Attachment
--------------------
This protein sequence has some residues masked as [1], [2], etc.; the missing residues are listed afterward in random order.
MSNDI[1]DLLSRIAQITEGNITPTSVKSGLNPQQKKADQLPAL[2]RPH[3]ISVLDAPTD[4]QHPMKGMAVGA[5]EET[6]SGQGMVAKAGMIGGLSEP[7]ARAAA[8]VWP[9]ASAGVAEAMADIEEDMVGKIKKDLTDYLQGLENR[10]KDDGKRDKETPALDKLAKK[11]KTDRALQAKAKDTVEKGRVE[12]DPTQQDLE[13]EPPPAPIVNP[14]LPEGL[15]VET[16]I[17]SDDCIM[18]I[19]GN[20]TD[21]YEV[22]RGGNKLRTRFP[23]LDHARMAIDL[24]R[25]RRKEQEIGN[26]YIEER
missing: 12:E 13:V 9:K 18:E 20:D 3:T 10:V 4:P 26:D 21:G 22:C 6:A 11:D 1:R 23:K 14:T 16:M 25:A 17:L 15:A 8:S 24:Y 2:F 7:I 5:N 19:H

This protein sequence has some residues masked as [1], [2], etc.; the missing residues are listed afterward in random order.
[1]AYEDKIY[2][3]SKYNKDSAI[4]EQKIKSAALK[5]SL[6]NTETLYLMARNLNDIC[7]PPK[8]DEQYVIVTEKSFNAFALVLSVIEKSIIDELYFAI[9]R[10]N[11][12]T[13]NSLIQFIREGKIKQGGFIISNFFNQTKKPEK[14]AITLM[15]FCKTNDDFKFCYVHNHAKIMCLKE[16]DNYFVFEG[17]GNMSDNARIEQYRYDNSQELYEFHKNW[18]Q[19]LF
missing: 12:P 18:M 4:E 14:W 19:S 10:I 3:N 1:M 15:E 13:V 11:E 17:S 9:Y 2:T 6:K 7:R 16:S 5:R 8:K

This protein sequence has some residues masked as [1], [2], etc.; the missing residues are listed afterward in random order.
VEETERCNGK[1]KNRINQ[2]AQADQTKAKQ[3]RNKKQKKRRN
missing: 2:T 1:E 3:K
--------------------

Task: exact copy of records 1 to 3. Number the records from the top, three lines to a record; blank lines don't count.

This protein sequence has some residues masked as [1], [2], etc.; the missing residues are listed afterward in random order.
MSNDI[1]DLLSRIAQITEGNITPTSVKSGLNPQQKKADQLPAL[2]RPH[3]ISVLDAPTD[4]QHPMKGMAVGA[5]EET[6]SGQGMVAKAGMIGGLSEP[7]ARAAA[8]VWP[9]ASAGVAEAMADIEEDMVGKIKKDLTDYLQGLENR[10]KDDGKRDKETPALDKLAKK[11]KTDRALQAKAKDTVEKGRVE[12]DPTQQDLE[13]EPPPAPIVNP[14]LPEGL[15]VET[16]I[17]SDDCIM[18]I[19]GN[20]TD[21]YEV[22]RGGNKLRTRFP[23]LDHARMAIDL[24]R[25]RRKEQEIGN[26]YIEER
missing: 12:E 13:V 9:K 18:E 20:D 3:T 10:V 4:P 26:D 21:G 22:C 6:A 11:D 1:R 23:K 14:T 16:M 25:A 17:L 15:A 8:S 24:Y 2:F 7:I 5:N 19:H

This protein sequence has some residues masked as [1], [2], etc.; the missing residues are listed afterward in random order.
[1]AYEDKIY[2][3]SKYNKDSAI[4]EQKIKSAALK[5]SL[6]NTETLYLMARNLNDIC[7]PPK[8]DEQYVIVTEKSFNAFALVLSVIEKSIIDELYFAI[9]R[10]N[11][12]T[13]NSLIQFIREGKIKQGGFIISNFFNQTKKPEK[14]AITLM[15]FCKTNDDFKFCYVHNHAKIMCLKE[16]DNYFVFEG[17]GNMSDNARIEQYRYDNSQELYEFHKNW[18]Q[19]LF
missing: 12:P 18:M 4:E 14:W 19:S 10:I 3:N 1:M 15:E 13:V 11:E 17:S 9:Y 2:T 6:K 7:R 16:S 5:R 8:K

This protein sequence has some residues masked as [1], [2], etc.; the missing residues are listed afterward in random order.
VEETERCNGK[1]KNRINQ[2]AQADQTKAKQ[3]RNKKQKKRRN
missing: 2:T 1:E 3:K